If you come to Prague, you will surely be happy to spend at least a few days there. But even within a short driving distance, there is enough to do and do, including for the horror fans among you one of the most interesting day trips from the Czech capital is to a small town called Kutna Hora, located in the province of Bohemia (about an hour’s drive from Prague). In itself, it is a town known for centuries for its silver mines – which made it one of the richest and most important cities in the former Czech kingdom. Today Kutna Hora is a popular tourist destination, with approximately 400,000 visitors a year, with one of the main reasons being the Church Of Bones in Kutna Hora. And it’s as creepy as it sounds.
Kutna Hora, it is important to note, is a unique picturesque town with about 20,000 inhabitants. You can walk around it, admire the ancient buildings – some in the Gothic or Baroque style – and feel as if you are going back through the time tunnel. In the eyes of many tourists, and certainly horror fans, the top attraction is the Czech Republic Church Of Bones. This is the unofficial name of Sedlec Ossuary, meaning a box or some structure that was used to keep the bones of the dead in ancient times. It is a Roman Catholic chapel, located below the Church of All Saints with the Glosscam as part of what used to be the Sedlak Monastery. Sedlec Ossuary exterior, in the Gothic style, is quite impressive from the outside although it is likely that the average European tourist has met more beautiful, prestigious, and magnificent churches. But Sedlec Ossuary outside look is not the big deal here. It’s hard not to be amazed when you go inside.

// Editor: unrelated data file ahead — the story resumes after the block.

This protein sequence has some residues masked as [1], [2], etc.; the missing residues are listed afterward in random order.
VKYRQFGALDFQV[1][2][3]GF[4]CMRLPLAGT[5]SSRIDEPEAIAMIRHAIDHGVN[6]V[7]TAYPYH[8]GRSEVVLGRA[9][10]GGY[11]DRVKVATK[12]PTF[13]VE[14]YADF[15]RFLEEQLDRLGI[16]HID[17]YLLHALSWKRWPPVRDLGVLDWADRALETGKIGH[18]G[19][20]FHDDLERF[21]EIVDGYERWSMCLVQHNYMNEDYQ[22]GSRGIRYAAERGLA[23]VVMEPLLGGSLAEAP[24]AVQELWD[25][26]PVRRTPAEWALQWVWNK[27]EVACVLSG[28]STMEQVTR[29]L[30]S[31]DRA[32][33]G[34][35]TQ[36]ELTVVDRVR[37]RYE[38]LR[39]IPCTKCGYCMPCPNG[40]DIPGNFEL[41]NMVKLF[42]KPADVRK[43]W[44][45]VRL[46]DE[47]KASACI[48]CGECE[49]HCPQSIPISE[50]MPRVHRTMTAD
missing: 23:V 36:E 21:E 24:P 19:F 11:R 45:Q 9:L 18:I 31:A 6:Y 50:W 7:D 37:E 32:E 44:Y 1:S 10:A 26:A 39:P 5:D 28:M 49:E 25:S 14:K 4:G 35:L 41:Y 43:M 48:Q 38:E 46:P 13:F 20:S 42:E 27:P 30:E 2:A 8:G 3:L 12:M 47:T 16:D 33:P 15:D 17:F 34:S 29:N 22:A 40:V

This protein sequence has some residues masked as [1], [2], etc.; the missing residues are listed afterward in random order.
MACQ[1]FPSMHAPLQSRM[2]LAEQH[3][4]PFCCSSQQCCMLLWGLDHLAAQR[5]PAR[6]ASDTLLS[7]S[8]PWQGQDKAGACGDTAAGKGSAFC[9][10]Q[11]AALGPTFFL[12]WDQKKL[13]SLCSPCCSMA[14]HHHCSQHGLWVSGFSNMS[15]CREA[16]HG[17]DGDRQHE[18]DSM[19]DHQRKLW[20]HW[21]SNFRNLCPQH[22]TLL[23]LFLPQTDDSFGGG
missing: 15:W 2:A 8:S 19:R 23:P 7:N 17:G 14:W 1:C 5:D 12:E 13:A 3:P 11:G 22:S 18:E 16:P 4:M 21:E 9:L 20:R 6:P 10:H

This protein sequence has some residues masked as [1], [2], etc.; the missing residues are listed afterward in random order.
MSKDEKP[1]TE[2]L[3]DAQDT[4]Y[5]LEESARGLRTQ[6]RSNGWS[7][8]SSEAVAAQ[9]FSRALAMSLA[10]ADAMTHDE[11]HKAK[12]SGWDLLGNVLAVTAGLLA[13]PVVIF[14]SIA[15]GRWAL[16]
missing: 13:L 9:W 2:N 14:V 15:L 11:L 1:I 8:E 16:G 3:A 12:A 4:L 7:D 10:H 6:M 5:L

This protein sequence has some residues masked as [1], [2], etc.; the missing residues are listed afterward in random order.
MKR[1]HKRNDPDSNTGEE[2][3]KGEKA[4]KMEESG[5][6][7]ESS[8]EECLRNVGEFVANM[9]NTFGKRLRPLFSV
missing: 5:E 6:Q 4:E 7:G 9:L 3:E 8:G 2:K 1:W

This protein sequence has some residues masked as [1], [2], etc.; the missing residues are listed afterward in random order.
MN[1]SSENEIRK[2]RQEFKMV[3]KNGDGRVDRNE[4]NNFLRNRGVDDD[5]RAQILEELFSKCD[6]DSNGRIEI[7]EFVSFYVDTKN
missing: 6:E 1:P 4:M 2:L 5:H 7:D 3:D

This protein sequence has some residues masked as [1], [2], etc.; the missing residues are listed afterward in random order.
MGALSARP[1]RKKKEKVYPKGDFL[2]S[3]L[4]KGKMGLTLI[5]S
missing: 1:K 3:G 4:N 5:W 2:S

Designing With Bones
We came here to talk about bones, and it’s easy to understand why this place is called the Church of Bones. According to estimates, you will find here between 40,000 and 70,000 skeletons, skulls, and everything in between. So how exactly these bones got here? The answer is quite interesting. If in the case of the old Jewish cemetery in Prague, there were too many dead and too few spaces to bury them, here the story is both similar and different. The story begins with a monastery founded in 1142, according to findings, in the heart of a cemetery.
The cemetery Church of All Saints became in the 13th century a very sought-after burial site. The reason is the abbot’s journey to Israel, the “Holy Land”, in 1278. He returned to the Czech Republic with soil from Golgotha, the hill and rock where, according to Christian tradition, the crucifixion of Jesus occurred. He scattered it throughout the cemetery, as an act of dedication. Quickly the rumor got wings (perhaps from the carrier pigeons that were probably responsible for delivering the messages then), and people from all over Europe came to bury their loved ones in the holy place.